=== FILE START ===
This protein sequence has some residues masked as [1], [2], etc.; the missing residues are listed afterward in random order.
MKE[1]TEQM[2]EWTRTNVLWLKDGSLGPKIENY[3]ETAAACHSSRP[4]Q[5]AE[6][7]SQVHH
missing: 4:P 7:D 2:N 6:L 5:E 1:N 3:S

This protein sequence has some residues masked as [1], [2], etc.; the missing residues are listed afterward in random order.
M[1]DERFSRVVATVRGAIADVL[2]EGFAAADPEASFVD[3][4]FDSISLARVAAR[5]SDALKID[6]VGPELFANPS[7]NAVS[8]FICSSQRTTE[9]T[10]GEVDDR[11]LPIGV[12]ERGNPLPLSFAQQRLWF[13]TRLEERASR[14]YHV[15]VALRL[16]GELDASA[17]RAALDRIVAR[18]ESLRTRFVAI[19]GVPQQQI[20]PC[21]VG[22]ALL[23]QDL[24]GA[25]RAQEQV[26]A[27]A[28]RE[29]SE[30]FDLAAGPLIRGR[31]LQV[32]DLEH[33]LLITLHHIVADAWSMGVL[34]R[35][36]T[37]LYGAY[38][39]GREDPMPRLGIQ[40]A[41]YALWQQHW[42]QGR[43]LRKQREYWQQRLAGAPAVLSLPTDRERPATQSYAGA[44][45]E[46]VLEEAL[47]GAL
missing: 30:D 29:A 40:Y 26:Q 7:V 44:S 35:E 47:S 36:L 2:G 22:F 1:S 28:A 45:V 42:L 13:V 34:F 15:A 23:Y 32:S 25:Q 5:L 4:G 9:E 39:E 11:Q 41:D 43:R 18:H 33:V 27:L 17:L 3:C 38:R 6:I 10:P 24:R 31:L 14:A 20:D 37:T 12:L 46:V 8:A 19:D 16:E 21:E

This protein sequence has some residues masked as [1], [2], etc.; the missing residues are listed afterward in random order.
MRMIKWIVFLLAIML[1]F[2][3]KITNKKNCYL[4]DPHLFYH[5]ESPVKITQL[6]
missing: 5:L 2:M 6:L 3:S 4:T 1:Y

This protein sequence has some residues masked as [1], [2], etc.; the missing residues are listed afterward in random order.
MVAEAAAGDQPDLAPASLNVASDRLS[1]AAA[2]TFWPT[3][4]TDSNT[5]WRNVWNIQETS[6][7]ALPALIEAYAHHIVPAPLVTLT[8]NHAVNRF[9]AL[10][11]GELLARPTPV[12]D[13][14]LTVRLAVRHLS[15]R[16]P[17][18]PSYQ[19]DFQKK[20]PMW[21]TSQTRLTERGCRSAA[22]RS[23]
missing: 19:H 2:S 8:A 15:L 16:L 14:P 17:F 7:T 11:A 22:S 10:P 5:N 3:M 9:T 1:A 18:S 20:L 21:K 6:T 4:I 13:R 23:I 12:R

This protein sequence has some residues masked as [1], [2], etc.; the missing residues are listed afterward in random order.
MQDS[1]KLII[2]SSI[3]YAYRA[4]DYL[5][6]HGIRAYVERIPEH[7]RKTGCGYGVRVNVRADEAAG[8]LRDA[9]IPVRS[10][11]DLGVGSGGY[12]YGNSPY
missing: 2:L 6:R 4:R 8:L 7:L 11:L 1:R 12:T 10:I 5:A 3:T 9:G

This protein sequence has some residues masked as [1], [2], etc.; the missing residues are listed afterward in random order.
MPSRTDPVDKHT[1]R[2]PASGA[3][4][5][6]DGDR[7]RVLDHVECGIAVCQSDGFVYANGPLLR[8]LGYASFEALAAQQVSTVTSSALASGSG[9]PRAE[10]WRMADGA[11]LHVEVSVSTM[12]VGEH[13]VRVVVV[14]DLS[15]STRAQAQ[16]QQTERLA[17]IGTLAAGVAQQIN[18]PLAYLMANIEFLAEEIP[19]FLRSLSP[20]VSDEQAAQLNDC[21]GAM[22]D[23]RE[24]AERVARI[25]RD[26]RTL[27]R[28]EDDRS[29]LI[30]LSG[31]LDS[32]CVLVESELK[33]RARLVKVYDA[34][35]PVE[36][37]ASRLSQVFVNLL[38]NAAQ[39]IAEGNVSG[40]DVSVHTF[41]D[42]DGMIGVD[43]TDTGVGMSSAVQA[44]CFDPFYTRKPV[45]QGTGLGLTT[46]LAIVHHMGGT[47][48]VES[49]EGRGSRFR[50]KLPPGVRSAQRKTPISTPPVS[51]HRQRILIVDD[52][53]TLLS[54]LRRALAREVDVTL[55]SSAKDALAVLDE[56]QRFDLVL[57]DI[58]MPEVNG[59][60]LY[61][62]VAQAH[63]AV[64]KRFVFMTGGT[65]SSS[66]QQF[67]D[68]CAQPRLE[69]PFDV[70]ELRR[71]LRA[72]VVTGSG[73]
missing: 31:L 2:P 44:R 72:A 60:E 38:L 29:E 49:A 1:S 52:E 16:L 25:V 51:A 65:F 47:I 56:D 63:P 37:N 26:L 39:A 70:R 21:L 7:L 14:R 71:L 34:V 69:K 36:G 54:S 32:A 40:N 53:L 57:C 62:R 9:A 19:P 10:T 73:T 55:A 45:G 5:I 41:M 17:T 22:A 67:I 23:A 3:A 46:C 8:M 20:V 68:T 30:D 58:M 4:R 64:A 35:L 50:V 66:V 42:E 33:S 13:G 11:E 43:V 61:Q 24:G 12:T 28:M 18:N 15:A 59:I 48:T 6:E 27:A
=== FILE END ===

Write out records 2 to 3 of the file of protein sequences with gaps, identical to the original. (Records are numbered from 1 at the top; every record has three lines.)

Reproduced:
This protein sequence has some residues masked as [1], [2], etc.; the missing residues are listed afterward in random order.
M[1]DERFSRVVATVRGAIADVL[2]EGFAAADPEASFVD[3][4]FDSISLARVAAR[5]SDALKID[6]VGPELFANPS[7]NAVS[8]FICSSQRTTE[9]T[10]GEVDDR[11]LPIGV[12]ERGNPLPLSFAQQRLWF[13]TRLEERASR[14]YHV[15]VALRL[16]GELDASA[17]RAALDRIVAR[18]ESLRTRFVAI[19]GVPQQQI[20]PC[21]VG[22]ALL[23]QDL[24]GA[25]RAQEQV[26]A[27]A[28]RE[29]SE[30]FDLAAGPLIRGR[31]LQV[32]DLEH[33]LLITLHHIVADAWSMGVL[34]R[35][36]T[37]LYGAY[38][39]GREDPMPRLGIQ[40]A[41]YALWQQHW[42]QGR[43]LRKQREYWQQRLAGAPAVLSLPTDRERPATQSYAGA[44][45]E[46]VLEEAL[47]GAL
missing: 30:D 29:A 40:Y 26:Q 7:V 44:S 35:E 47:S 36:L 2:G 22:F 1:S 28:A 45:V 42:L 13:V 34:F 15:A 23:Y 32:S 25:Q 5:L 4:G 9:E 39:E 11:Q 41:D 43:R 18:H 33:V 27:L 17:L 3:C 38:R 6:I 10:P 24:R 31:L 14:A 20:D 37:T 12:L 46:V 8:A 19:D 16:E 21:E

This protein sequence has some residues masked as [1], [2], etc.; the missing residues are listed afterward in random order.
MRMIKWIVFLLAIML[1]F[2][3]KITNKKNCYL[4]DPHLFYH[5]ESPVKITQL[6]
missing: 5:L 2:M 6:L 3:S 4:T 1:Y